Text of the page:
Book – East
Author – Steven Berkoff
Year – 1977
Pages – 41
Genre – Play
Characters – 5 (2f, 3m – one f usually played by a man)
When I was at University I did a production of Metamorphosis that we took to the Edinburgh Festival Fringe. To this day, it is one of my absolute favourites and I have taught the play in several different guises over the years. Having enjoyed this one very much, I bought the first collection of Berkoff’s plays in Hay-On-Wye several years ago, and this seemed a time to break into it.
East is an earlier play of Berkoff’s, and generally pretty well regarded. It follows five characters who double up as chorus: Mum, Dad, Mike, Les and Sylv. To say it has a plot as such would be an exaggeration, but the through-line follows three younger people as they get in trouble and try not to end up like their parents.
The play almost runs like a series of sketches with recurring characters. And it is filth. The whole play is about violence and sex, and is not the kind of thing that you would want to take your gran to go and see. It is all told in a sort of faux Shakespearean style, and leaves plenty to the director in terms of how to set and stage the piece.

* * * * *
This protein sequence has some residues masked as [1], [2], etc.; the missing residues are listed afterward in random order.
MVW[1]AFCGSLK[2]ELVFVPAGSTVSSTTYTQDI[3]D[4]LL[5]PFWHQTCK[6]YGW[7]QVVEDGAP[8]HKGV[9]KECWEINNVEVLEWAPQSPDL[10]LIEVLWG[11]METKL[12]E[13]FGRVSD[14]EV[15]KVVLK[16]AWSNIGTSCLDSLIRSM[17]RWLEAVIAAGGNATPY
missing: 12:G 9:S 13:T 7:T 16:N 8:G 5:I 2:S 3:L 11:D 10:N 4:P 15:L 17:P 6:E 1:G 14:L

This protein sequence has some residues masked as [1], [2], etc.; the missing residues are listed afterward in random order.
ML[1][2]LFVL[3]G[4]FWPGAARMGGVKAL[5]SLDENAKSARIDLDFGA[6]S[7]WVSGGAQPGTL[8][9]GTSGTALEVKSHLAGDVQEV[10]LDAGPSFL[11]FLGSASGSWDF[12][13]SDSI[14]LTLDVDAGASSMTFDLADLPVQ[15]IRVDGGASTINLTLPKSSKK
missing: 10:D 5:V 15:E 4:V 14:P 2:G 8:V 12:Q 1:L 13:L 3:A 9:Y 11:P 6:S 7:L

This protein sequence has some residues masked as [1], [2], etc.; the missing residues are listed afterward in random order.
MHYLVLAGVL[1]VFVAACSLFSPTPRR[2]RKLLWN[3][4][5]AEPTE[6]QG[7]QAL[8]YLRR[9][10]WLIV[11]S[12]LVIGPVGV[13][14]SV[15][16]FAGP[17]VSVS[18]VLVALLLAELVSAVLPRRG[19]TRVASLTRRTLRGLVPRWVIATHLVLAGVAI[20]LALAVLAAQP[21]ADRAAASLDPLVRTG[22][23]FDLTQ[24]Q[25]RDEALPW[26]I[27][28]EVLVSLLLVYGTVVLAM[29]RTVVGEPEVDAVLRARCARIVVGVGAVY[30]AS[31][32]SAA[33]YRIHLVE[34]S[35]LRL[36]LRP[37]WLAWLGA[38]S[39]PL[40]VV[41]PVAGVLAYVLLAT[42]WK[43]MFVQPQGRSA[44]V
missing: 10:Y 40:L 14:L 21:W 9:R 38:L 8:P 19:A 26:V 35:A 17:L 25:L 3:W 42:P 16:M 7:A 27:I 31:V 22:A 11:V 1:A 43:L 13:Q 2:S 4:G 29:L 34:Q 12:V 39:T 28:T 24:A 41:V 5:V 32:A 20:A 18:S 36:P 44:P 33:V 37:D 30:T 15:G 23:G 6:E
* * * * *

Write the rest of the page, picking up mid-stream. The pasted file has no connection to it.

This is a quality of Berkoff’s that I quite enjoy generally, but unfortunately it really doesn’t translate well into a play to be read. There is a lyricism to the writing that is quite beautiful, even amongst the swearing and glorification of violence, but I couldn’t help but feel it loses a lot by not being read aloud. Of course, plays are written to be performed, not read, but it lost an awful lot through this.
I am afraid that the overall impression that I was left with was one of disappointment. I didn’t enjoy it, and cannot say it left me wanting to see it. However, five more plays in this compilation, so let’s hope that there are better to come.